Special Olympics transforms lives through the joy of sport, every day, everywhere. Special Olympics is the world’s largest sports organization for people with intellectual disabilities: with more than 4.9 million athletes in 172 countries — and over a million volunteers.
“Let me win. But if I cannot win, let me be brave in the attempt.”
By Belinda Garza Gaddis
My husband is an athlete – running, archery, basketball – you name it, he excels in it and takes joy in it. And when Nathan was born in 1999, I remember how Chris told me, “Our son is going to be a Special Olympian.” At the time, Special Olympics programs for children and adults with intellectual disabilities began at age 8 (now, programs are offered for younger groups), so we waited eagerly for Nathan’s chance to participate as he began school in Spring ISD – through PPCD, kindergarten, first grade, second grade. Throughout those years, his school sent home applications for Boy Scouts, soccer, and swimming, but what our hearts were set on most was Special Olympics. Click here to READ MORE
How to get involved
The practice is once a week for one hour. A couch will need to invest about two hours a week – that’s it. And it’s worth it!
If you are interested in joining the team, coaching or volunteering, email me at firstname.lastname@example.org.
Eligibility: You must be a member of DSAH and over the age of 8 with Down syndrome or have an intellectual disability or closely related disability. In order to compete, you must complete an Athlete Enrollment/Medical Release Form and submit it to our local Special Olympics director with a copy to me.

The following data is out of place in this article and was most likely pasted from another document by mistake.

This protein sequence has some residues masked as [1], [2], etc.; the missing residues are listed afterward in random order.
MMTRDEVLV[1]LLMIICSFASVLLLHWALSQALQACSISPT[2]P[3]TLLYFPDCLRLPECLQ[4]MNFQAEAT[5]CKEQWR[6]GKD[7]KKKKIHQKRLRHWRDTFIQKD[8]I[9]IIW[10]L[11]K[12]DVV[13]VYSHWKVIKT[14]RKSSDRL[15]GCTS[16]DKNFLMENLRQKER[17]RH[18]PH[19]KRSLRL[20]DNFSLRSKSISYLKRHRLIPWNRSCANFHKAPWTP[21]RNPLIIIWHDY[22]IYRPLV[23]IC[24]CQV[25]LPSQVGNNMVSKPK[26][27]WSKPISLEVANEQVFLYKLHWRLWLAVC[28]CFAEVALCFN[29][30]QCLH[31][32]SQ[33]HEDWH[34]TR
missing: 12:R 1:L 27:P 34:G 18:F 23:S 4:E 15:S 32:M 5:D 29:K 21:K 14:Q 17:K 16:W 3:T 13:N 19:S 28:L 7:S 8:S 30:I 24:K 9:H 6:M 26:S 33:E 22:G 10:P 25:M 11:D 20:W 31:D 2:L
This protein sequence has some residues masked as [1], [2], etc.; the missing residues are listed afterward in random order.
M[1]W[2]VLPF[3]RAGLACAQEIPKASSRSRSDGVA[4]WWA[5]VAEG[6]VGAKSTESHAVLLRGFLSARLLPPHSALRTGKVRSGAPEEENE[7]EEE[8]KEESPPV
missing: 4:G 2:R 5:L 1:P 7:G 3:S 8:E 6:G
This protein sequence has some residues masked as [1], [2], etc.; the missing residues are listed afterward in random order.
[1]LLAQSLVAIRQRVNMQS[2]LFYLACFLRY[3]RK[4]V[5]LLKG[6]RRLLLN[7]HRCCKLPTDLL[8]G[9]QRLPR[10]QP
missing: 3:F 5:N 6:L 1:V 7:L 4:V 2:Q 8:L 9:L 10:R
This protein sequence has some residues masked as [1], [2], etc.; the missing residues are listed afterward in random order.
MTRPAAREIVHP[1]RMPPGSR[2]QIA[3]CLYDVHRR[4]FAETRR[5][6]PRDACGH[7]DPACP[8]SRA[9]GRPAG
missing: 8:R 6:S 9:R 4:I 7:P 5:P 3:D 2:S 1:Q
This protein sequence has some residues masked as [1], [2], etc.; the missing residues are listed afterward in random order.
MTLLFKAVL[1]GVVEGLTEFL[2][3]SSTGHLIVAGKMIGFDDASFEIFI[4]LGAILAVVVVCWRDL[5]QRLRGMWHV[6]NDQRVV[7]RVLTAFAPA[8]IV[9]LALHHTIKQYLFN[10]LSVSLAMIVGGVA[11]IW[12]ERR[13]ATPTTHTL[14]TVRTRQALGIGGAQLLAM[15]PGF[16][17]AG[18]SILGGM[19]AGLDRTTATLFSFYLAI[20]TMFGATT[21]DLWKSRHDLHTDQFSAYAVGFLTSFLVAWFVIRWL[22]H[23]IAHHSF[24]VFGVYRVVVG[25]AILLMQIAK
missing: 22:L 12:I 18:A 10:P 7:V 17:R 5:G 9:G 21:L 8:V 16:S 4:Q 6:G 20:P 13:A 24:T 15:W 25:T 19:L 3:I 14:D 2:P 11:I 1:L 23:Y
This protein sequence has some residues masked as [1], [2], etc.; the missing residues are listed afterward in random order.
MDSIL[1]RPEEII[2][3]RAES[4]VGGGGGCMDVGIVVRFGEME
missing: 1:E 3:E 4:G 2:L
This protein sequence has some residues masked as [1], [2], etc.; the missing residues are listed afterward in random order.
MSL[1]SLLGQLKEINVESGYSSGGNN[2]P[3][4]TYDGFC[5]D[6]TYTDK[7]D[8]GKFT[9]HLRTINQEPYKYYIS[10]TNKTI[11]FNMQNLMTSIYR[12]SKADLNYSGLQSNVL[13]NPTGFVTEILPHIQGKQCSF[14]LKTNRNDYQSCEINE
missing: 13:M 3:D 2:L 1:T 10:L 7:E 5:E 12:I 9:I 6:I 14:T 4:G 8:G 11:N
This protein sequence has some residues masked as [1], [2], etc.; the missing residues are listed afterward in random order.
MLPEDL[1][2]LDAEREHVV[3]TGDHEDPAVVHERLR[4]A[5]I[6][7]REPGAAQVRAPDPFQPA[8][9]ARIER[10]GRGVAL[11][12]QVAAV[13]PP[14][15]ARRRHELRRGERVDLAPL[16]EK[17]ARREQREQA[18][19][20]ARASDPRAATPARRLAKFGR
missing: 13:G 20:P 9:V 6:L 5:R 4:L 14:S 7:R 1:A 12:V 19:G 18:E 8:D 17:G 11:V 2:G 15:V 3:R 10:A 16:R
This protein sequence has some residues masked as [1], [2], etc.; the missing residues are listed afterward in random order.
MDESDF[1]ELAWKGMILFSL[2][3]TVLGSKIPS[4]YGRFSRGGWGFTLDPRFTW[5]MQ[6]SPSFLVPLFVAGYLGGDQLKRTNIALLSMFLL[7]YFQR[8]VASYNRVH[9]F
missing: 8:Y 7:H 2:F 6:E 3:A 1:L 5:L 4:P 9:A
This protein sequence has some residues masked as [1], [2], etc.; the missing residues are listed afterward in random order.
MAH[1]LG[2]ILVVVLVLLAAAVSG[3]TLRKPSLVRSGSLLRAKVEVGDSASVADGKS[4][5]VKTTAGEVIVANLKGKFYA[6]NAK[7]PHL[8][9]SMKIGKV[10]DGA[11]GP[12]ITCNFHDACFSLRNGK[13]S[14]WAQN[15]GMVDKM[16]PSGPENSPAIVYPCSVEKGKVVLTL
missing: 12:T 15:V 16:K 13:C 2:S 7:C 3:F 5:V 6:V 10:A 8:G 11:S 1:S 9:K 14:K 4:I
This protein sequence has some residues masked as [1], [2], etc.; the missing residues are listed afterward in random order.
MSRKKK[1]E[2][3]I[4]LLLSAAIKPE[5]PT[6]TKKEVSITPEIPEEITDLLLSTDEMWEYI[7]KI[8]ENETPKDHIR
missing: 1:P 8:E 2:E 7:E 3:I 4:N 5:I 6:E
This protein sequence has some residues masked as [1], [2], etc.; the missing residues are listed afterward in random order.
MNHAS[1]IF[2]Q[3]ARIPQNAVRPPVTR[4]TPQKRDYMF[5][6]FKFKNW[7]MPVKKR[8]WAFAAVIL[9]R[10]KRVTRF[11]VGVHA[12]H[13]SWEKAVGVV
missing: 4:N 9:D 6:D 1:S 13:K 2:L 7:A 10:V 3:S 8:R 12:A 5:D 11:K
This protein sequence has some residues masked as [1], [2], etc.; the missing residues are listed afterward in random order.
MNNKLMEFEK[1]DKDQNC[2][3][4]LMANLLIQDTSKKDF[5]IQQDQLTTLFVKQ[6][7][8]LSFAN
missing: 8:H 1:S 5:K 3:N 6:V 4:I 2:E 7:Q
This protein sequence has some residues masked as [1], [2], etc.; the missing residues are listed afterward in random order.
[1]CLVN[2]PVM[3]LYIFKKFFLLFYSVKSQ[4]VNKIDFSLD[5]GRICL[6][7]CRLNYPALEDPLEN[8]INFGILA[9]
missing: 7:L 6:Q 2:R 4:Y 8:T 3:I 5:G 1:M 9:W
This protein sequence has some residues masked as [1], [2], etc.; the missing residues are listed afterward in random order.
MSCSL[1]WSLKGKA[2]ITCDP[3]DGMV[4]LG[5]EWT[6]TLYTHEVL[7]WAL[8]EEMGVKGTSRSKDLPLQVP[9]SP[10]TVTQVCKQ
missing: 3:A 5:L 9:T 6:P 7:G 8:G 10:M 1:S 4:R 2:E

It’s a Time to Focus on Abilities, Not Disabilities.
Our Local Chapters
Special Olympics Panther Pack – N.W. Chapter
Meets every Sunday @ 2pm at AMF Willow Lanes, 19102 TX-249, Houston, TX
N.W. Chapter practices year around.
Special Olympics Panther Pack – Spring Chapter
Meets Mondays @ 6:45pm at AMF Diamond Lane, 267 North Forest Blvd., Houston, TX 77090
Spring Chapter plays 9/10/18 through 1/28/19
Through the power of sports, people with intellectual disabilities discover new strengths and abilities, skills and success. Our athletes find joy, confidence and fulfillment — on the playing field and in life. They also inspire people in their communities and elsewhere to open their hearts to a wider world of human talents and potential.
Sports are a powerful force. Sports can shift the focus from disability to ability, from isolation to involvement.